The fony baobab is a deciduous tree, bearing leaves from November to April, and flowering between February and April, although sometimes as late as June. The flowers are large, showy and sweet-smelling, and open just before or soon after dusk, producing copious amounts of nectar but remaining reproductively receptive for just one night (2) (3) (5) (8). The flower bud, which is borne at the base of a leaf, is elongated, green and cylindrical, measuring up to 28 centimetres in length, and opening to reveal a bright red inside surface. The long petals are bright yellow to orange-yellow in colour, and are significantly shorter than the numerous stamens, a feature which helps distinguish the fony baobab from other, similar species (2) (5) (7) (8).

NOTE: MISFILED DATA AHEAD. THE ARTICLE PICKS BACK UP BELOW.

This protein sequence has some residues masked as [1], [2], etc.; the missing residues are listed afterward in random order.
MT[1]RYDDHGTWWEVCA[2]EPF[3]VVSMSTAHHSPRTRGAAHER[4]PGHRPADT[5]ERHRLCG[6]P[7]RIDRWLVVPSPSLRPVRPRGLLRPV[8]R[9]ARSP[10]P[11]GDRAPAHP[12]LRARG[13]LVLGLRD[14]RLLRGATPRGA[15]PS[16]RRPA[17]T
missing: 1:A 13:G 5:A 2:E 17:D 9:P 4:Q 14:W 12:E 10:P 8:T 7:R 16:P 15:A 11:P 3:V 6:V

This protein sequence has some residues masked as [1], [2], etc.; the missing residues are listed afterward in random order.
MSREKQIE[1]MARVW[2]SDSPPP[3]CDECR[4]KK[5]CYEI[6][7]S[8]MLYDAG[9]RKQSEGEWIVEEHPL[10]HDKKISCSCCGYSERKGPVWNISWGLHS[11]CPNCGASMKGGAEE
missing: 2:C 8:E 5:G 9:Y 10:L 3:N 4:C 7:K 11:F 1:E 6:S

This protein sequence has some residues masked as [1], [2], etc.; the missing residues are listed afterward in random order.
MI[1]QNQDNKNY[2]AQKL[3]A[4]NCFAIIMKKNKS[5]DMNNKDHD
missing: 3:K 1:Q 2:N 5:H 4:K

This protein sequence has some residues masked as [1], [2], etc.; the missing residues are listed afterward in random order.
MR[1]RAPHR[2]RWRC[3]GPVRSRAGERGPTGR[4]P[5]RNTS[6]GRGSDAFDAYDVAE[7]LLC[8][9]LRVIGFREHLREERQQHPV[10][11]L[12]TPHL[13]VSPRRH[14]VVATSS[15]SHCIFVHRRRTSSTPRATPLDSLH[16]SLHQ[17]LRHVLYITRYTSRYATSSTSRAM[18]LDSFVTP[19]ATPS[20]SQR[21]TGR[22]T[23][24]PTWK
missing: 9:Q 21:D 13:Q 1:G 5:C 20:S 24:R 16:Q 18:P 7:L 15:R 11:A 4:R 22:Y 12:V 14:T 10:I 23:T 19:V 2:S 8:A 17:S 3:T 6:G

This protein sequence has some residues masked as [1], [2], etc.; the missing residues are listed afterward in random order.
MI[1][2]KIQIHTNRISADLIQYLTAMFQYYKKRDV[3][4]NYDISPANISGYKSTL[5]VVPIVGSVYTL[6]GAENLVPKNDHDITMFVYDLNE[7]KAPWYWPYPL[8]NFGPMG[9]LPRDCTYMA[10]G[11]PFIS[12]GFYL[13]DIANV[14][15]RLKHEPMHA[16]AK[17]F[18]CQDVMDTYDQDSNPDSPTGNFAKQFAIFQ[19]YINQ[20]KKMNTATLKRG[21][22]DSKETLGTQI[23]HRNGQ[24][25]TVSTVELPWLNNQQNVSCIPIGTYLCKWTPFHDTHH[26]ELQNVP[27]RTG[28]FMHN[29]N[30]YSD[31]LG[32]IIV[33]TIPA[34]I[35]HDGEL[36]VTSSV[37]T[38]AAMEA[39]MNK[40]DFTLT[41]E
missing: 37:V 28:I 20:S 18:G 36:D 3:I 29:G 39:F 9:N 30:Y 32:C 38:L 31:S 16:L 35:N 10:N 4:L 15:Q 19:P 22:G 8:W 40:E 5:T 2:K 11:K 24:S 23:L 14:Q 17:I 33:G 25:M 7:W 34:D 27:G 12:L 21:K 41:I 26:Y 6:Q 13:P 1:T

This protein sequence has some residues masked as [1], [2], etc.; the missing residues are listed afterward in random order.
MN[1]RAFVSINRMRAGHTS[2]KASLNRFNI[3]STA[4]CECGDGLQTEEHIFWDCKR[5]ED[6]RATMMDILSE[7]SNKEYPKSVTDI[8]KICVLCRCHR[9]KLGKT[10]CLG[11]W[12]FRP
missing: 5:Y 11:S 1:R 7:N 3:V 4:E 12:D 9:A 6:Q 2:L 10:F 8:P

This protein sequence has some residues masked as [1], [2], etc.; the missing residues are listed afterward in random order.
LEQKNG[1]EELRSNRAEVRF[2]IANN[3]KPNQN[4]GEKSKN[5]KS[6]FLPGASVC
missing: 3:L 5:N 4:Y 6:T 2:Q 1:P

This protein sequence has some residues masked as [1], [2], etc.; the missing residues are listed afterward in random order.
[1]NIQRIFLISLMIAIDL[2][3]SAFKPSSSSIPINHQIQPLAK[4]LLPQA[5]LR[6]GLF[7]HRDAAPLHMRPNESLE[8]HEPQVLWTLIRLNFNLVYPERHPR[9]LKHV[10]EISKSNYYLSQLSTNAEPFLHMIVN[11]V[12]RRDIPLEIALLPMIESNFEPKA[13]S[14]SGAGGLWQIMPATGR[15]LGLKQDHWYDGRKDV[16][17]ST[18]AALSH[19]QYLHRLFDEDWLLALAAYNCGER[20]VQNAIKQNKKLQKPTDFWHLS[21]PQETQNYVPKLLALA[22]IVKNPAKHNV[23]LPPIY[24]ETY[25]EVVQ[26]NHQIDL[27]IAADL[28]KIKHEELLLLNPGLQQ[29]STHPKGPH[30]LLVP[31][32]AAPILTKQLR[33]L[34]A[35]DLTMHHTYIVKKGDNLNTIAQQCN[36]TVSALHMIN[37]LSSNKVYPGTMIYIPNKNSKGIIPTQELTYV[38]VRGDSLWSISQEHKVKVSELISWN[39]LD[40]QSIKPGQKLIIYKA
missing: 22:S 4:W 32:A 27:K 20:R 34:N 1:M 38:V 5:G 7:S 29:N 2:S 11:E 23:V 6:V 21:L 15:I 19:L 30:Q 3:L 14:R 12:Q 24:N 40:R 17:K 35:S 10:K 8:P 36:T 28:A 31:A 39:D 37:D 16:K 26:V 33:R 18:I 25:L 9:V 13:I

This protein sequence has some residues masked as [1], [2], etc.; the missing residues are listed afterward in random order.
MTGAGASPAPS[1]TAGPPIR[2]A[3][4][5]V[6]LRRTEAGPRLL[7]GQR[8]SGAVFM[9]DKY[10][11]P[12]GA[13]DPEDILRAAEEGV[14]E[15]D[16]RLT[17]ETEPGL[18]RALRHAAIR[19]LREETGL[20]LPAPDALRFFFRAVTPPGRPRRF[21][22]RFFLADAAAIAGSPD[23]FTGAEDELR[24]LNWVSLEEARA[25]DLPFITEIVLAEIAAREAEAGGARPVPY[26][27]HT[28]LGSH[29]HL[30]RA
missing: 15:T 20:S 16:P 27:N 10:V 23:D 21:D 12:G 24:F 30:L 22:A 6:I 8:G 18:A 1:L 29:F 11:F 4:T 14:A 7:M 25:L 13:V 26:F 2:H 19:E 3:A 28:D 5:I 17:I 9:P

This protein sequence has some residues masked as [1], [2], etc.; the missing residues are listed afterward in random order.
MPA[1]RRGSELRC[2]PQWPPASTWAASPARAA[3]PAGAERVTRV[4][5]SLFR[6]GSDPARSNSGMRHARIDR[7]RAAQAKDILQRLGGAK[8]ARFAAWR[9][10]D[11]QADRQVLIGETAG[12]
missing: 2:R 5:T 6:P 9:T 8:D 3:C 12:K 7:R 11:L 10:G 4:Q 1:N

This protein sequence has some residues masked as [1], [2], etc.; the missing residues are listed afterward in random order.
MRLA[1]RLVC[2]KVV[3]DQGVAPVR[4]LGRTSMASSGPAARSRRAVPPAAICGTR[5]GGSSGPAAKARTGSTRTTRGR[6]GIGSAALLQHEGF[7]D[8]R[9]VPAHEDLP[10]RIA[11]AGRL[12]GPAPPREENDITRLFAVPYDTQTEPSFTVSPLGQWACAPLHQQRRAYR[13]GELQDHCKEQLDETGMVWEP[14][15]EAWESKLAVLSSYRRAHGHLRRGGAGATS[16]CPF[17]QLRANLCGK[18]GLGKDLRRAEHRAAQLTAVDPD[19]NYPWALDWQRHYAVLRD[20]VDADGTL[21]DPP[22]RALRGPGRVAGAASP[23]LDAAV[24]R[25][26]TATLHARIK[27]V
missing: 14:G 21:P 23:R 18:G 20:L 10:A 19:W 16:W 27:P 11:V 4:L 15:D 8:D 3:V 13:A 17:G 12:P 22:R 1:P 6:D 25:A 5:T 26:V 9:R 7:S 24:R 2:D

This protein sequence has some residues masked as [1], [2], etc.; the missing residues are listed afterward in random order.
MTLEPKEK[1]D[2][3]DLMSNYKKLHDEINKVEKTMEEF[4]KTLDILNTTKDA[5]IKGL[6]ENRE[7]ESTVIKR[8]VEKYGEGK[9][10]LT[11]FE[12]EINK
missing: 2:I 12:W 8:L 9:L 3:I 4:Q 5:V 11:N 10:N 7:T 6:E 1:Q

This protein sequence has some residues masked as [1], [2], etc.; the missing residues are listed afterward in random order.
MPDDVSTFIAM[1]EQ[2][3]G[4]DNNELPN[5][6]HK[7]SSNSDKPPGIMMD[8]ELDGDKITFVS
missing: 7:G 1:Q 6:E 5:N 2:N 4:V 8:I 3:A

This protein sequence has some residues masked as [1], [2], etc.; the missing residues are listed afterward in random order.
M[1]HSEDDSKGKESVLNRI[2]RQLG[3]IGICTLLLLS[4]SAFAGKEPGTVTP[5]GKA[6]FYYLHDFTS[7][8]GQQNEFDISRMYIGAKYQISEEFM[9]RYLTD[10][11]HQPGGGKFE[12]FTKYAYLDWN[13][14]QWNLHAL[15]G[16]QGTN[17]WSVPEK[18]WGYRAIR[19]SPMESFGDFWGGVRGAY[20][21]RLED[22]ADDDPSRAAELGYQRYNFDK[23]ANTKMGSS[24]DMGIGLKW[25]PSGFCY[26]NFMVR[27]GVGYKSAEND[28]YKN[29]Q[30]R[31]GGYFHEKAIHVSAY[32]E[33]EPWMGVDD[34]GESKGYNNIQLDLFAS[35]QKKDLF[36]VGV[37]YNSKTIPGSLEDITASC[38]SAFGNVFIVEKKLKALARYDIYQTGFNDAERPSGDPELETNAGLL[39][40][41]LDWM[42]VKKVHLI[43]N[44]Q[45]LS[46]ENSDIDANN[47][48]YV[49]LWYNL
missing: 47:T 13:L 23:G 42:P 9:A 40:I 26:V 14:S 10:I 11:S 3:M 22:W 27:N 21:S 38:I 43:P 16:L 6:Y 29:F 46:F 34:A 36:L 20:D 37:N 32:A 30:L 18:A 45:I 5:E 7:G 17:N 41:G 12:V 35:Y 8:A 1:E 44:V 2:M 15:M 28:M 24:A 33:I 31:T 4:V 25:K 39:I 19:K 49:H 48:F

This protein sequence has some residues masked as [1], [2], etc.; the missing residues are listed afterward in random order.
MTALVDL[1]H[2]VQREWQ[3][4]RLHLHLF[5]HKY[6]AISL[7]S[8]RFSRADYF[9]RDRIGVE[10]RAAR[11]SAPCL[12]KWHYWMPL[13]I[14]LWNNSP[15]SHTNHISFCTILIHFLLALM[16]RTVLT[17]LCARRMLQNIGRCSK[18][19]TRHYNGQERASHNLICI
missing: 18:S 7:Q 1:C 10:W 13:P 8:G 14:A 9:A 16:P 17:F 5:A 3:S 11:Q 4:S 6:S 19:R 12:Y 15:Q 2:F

The main pollinator of the fony baobab is believed to be a long-tongued hawk moth, Coelonia solanii, although two nocturnal lemur species also visit the flowers and may play a role in pollination (2) (4) (8). The fruits of this species ripen by October or November (4) (5), and consist of a large, dry, rounded berry, inside which numerous kidney-shaped seeds are embedded in a chalky or spongy pulp. The fruit has a thick, woody outer surface, and is covered in dense reddish-brown hairs (2) (5) (7). In Africa, the tasty, nutritious pulp of baobab fruits attracts large mammals such as elephants and baboons, which serve as seed dispersers. However, there are no animals on Madagascar which are known to disperse the seeds of Madagascan baobabs, and it is possible that the original dispersers became extinct when humans colonised the island (2) (3) (6). Unlike some other Madagascan baobabs, the seeds of the fony baobab are unlikely to be dispersed by water, as the species rarely grows near rivers or streams (2) (4). A number of species, including lemurs and birds, are likely to feed on and destroy the fruits and seeds, but are not thought to act as seed dispersers (6).